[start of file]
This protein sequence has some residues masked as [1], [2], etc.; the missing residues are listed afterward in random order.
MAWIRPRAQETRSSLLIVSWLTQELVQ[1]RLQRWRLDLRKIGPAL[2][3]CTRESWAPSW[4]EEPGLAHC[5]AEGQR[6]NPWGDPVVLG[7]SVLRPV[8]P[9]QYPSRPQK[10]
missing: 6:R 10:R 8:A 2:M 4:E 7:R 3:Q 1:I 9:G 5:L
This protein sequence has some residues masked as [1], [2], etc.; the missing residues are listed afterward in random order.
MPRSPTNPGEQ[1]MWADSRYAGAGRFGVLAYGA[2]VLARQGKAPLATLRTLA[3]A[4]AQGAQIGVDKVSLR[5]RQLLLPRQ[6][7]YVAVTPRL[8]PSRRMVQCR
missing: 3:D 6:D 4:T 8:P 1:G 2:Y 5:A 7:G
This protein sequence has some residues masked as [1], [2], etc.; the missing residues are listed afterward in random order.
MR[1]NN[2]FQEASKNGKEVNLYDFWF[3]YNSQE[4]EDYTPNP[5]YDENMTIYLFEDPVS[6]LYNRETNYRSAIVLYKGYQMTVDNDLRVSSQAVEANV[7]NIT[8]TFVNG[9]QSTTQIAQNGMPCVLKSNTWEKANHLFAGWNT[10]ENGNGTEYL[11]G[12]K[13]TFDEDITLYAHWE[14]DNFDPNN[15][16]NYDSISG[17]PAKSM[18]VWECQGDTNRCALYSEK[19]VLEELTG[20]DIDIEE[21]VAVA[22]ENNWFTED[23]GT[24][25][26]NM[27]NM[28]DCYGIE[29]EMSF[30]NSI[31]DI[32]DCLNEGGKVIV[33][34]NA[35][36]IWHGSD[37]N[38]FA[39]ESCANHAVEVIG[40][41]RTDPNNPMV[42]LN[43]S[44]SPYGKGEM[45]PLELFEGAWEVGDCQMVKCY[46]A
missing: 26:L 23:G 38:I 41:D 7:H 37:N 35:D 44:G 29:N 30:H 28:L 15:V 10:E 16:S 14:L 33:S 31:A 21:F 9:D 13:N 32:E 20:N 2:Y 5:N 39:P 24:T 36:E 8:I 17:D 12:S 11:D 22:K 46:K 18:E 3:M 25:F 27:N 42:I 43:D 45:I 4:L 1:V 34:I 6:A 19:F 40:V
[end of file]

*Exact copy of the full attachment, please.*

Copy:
This protein sequence has some residues masked as [1], [2], etc.; the missing residues are listed afterward in random order.
MAWIRPRAQETRSSLLIVSWLTQELVQ[1]RLQRWRLDLRKIGPAL[2][3]CTRESWAPSW[4]EEPGLAHC[5]AEGQR[6]NPWGDPVVLG[7]SVLRPV[8]P[9]QYPSRPQK[10]
missing: 6:R 10:R 8:A 2:M 4:E 7:R 3:Q 1:I 9:G 5:L
This protein sequence has some residues masked as [1], [2], etc.; the missing residues are listed afterward in random order.
MPRSPTNPGEQ[1]MWADSRYAGAGRFGVLAYGA[2]VLARQGKAPLATLRTLA[3]A[4]AQGAQIGVDKVSLR[5]RQLLLPRQ[6][7]YVAVTPRL[8]PSRRMVQCR
missing: 3:D 6:D 4:T 8:P 1:G 2:Y 5:A 7:G
This protein sequence has some residues masked as [1], [2], etc.; the missing residues are listed afterward in random order.
MR[1]NN[2]FQEASKNGKEVNLYDFWF[3]YNSQE[4]EDYTPNP[5]YDENMTIYLFEDPVS[6]LYNRETNYRSAIVLYKGYQMTVDNDLRVSSQAVEANV[7]NIT[8]TFVNG[9]QSTTQIAQNGMPCVLKSNTWEKANHLFAGWNT[10]ENGNGTEYL[11]G[12]K[13]TFDEDITLYAHWE[14]DNFDPNN[15][16]NYDSISG[17]PAKSM[18]VWECQGDTNRCALYSEK[19]VLEELTG[20]DIDIEE[21]VAVA[22]ENNWFTED[23]GT[24][25][26]NM[27]NM[28]DCYGIE[29]EMSF[30]NSI[31]DI[32]DCLNEGGKVIV[33][34]NA[35][36]IWHGSD[37]N[38]FA[39]ESCANHAVEVIG[40][41]RTDPNNPMV[42]LN[43]S[44]SPYGKGEM[45]PLELFEGAWEVGDCQMVKCY[46]A
missing: 26:L 23:G 38:I 41:D 7:H 37:N 35:D 44:G 29:N 30:H 28:L 15:V 10:E 16:S 14:L 33:S 31:A 21:F 9:D 13:N 32:E 20:N 2:Y 5:N 39:P 24:T 36:E 8:I 17:D 12:S 11:D 22:K 46:K 18:E 3:M 25:F 27:N 42:I 43:D 45:I 4:L 1:V 34:I 6:A 19:F 40:V